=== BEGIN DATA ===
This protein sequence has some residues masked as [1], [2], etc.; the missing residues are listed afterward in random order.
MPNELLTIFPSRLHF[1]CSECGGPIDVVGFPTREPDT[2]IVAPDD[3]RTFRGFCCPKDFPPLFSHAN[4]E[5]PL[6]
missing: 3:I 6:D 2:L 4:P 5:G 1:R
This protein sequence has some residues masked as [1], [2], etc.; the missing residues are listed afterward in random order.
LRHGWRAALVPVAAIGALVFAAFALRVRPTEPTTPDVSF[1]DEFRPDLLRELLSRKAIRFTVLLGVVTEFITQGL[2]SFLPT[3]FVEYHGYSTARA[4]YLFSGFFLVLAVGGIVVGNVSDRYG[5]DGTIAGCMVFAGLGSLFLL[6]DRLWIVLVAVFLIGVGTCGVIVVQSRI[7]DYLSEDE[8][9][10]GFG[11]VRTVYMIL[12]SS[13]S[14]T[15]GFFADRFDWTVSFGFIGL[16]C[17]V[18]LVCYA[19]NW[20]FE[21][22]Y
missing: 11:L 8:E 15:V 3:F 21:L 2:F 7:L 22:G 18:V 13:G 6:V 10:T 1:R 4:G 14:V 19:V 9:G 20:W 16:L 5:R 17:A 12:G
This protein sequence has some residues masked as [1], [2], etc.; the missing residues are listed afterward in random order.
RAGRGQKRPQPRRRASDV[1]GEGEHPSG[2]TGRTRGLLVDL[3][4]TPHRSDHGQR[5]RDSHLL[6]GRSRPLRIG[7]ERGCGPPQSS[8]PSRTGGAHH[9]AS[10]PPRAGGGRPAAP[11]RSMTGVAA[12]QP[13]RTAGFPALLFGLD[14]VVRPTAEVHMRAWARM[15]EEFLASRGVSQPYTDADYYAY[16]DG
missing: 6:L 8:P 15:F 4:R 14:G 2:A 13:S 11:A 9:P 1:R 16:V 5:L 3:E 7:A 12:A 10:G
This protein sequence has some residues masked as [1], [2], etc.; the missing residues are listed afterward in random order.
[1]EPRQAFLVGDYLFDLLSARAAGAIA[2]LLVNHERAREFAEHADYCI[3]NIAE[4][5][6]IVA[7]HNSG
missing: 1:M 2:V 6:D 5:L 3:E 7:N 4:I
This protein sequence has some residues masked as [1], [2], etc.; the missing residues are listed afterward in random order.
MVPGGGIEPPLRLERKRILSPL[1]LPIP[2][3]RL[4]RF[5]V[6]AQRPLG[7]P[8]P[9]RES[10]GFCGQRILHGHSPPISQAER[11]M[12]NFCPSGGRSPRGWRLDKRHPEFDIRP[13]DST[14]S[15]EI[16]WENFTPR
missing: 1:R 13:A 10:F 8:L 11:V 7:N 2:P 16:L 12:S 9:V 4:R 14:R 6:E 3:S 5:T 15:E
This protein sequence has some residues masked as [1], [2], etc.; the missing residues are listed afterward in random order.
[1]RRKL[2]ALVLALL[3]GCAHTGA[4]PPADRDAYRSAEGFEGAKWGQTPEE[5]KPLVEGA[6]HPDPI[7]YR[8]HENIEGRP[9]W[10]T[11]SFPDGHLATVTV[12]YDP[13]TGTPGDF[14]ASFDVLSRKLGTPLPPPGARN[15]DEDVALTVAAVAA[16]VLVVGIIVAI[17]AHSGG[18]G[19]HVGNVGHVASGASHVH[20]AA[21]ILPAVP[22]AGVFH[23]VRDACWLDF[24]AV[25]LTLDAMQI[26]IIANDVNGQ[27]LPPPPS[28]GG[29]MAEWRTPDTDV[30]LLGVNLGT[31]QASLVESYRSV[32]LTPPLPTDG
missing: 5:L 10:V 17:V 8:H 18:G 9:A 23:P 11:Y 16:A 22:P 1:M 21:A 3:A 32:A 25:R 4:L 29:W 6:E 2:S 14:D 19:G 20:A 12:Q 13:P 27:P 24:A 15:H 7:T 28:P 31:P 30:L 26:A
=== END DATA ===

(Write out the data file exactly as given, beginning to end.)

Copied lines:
This protein sequence has some residues masked as [1], [2], etc.; the missing residues are listed afterward in random order.
MPNELLTIFPSRLHF[1]CSECGGPIDVVGFPTREPDT[2]IVAPDD[3]RTFRGFCCPKDFPPLFSHAN[4]E[5]PL[6]
missing: 3:I 6:D 2:L 4:P 5:G 1:R
This protein sequence has some residues masked as [1], [2], etc.; the missing residues are listed afterward in random order.
LRHGWRAALVPVAAIGALVFAAFALRVRPTEPTTPDVSF[1]DEFRPDLLRELLSRKAIRFTVLLGVVTEFITQGL[2]SFLPT[3]FVEYHGYSTARA[4]YLFSGFFLVLAVGGIVVGNVSDRYG[5]DGTIAGCMVFAGLGSLFLL[6]DRLWIVLVAVFLIGVGTCGVIVVQSRI[7]DYLSEDE[8][9][10]GFG[11]VRTVYMIL[12]SS[13]S[14]T[15]GFFADRFDWTVSFGFIGL[16]C[17]V[18]LVCYA[19]NW[20]FE[21][22]Y
missing: 11:L 8:E 15:V 3:F 21:L 2:F 7:L 22:G 18:V 13:G 6:V 10:T 1:R 4:G 14:V 19:V 9:G 20:W 16:L 5:R 17:A 12:G
This protein sequence has some residues masked as [1], [2], etc.; the missing residues are listed afterward in random order.
RAGRGQKRPQPRRRASDV[1]GEGEHPSG[2]TGRTRGLLVDL[3][4]TPHRSDHGQR[5]RDSHLL[6]GRSRPLRIG[7]ERGCGPPQSS[8]PSRTGGAHH[9]AS[10]PPRAGGGRPAAP[11]RSMTGVAA[12]QP[13]RTAGFPALLFGLD[14]VVRPTAEVHMRAWARM[15]EEFLASRGVSQPYTDADYYAY[16]DG
missing: 6:L 8:P 15:F 4:R 14:G 2:A 13:S 11:A 9:P 1:R 16:V 5:L 3:E 7:A 12:A 10:G
This protein sequence has some residues masked as [1], [2], etc.; the missing residues are listed afterward in random order.
[1]EPRQAFLVGDYLFDLLSARAAGAIA[2]LLVNHERAREFAEHADYCI[3]NIAE[4][5][6]IVA[7]HNSG
missing: 1:M 2:V 6:D 5:L 3:E 7:N 4:I
This protein sequence has some residues masked as [1], [2], etc.; the missing residues are listed afterward in random order.
MVPGGGIEPPLRLERKRILSPL[1]LPIP[2][3]RL[4]RF[5]V[6]AQRPLG[7]P[8]P[9]RES[10]GFCGQRILHGHSPPISQAER[11]M[12]NFCPSGGRSPRGWRLDKRHPEFDIRP[13]DST[14]S[15]EI[16]WENFTPR
missing: 1:R 13:A 10:F 8:L 11:V 7:N 2:P 16:L 12:S 9:V 4:R 14:R 6:E 3:S 5:T 15:E
This protein sequence has some residues masked as [1], [2], etc.; the missing residues are listed afterward in random order.
[1]RRKL[2]ALVLALL[3]GCAHTGA[4]PPADRDAYRSAEGFEGAKWGQTPEE[5]KPLVEGA[6]HPDPI[7]YR[8]HENIEGRP[9]W[10]T[11]SFPDGHLATVTV[12]YDP[13]TGTPGDF[14]ASFDVLSRKLGTPLPPPGARN[15]DEDVALTVAAVAA[16]VLVVGIIVAI[17]AHSGG[18]G[19]HVGNVGHVASGASHVH[20]AA[21]ILPAVP[22]AGVFH[23]VRDACWLDF[24]AV[25]LTLDAMQI[26]IIANDVNGQ[27]LPPPPS[28]GG[29]MAEWRTPDTDV[30]LLGVNLGT[31]QASLVESYRSV[32]LTPPLPTDG
missing: 5:L 10:V 17:V 8:H 18:G 9:A 23:P 11:Y 16:A 22:P 1:M 21:A 3:A 32:A 25:R 4:L 29:W 6:E 2:S 14:D 19:G 20:A 12:Q 13:P 27:P 24:A 15:H 7:T 28:P 31:P 30:L 26:A